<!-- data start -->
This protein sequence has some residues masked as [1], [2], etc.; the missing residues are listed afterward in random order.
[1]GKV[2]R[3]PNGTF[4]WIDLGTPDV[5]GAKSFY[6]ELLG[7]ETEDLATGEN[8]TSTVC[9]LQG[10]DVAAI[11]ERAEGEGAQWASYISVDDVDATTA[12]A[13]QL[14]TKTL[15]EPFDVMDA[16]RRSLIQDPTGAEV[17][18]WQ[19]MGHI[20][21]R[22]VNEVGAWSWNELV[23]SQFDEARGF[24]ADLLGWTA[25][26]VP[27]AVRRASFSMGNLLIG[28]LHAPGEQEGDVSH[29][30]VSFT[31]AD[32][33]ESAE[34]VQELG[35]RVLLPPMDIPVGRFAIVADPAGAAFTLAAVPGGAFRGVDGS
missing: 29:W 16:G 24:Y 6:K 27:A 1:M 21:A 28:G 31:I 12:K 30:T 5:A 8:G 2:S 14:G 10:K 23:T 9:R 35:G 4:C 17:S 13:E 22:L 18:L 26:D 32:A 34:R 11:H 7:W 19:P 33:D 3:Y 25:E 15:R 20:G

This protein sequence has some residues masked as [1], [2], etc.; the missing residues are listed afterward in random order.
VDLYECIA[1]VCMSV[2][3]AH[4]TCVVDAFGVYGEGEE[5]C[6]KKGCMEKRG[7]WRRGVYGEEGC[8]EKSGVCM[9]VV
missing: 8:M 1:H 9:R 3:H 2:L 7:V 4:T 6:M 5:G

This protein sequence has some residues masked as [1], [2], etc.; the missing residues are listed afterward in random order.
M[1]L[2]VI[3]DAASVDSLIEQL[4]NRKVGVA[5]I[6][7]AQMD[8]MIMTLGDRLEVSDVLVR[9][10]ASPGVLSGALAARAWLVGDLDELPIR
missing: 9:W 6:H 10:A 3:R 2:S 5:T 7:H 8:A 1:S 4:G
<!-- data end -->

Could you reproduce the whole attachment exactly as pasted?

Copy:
This protein sequence has some residues masked as [1], [2], etc.; the missing residues are listed afterward in random order.
[1]GKV[2]R[3]PNGTF[4]WIDLGTPDV[5]GAKSFY[6]ELLG[7]ETEDLATGEN[8]TSTVC[9]LQG[10]DVAAI[11]ERAEGEGAQWASYISVDDVDATTA[12]A[13]QL[14]TKTL[15]EPFDVMDA[16]RRSLIQDPTGAEV[17][18]WQ[19]MGHI[20][21]R[22]VNEVGAWSWNELV[23]SQFDEARGF[24]ADLLGWTA[25][26]VP[27]AVRRASFSMGNLLIG[28]LHAPGEQEGDVSH[29][30]VSFT[31]AD[32][33]ESAE[34]VQELG[35]RVLLPPMDIPVGRFAIVADPAGAAFTLAAVPGGAFRGVDGS
missing: 29:W 16:G 24:Y 6:K 27:A 1:M 21:A 28:G 31:I 12:K 30:T 5:A 8:G 2:S 14:G 10:K 23:T 9:R 35:G 4:C 17:S 13:E 22:L 18:L 26:D 32:A 34:R 11:H 7:W 19:P 33:D 3:Y 25:E 15:R 20:G

This protein sequence has some residues masked as [1], [2], etc.; the missing residues are listed afterward in random order.
VDLYECIA[1]VCMSV[2][3]AH[4]TCVVDAFGVYGEGEE[5]C[6]KKGCMEKRG[7]WRRGVYGEEGC[8]EKSGVCM[9]VV
missing: 8:M 1:H 9:R 3:H 2:L 7:V 4:T 6:M 5:G

This protein sequence has some residues masked as [1], [2], etc.; the missing residues are listed afterward in random order.
M[1]L[2]VI[3]DAASVDSLIEQL[4]NRKVGVA[5]I[6][7]AQMD[8]MIMTLGDRLEVSDVLVR[9][10]ASPGVLSGALAARAWLVGDLDELPIR
missing: 9:W 6:H 10:A 3:R 2:S 5:T 7:H 8:A 1:S 4:G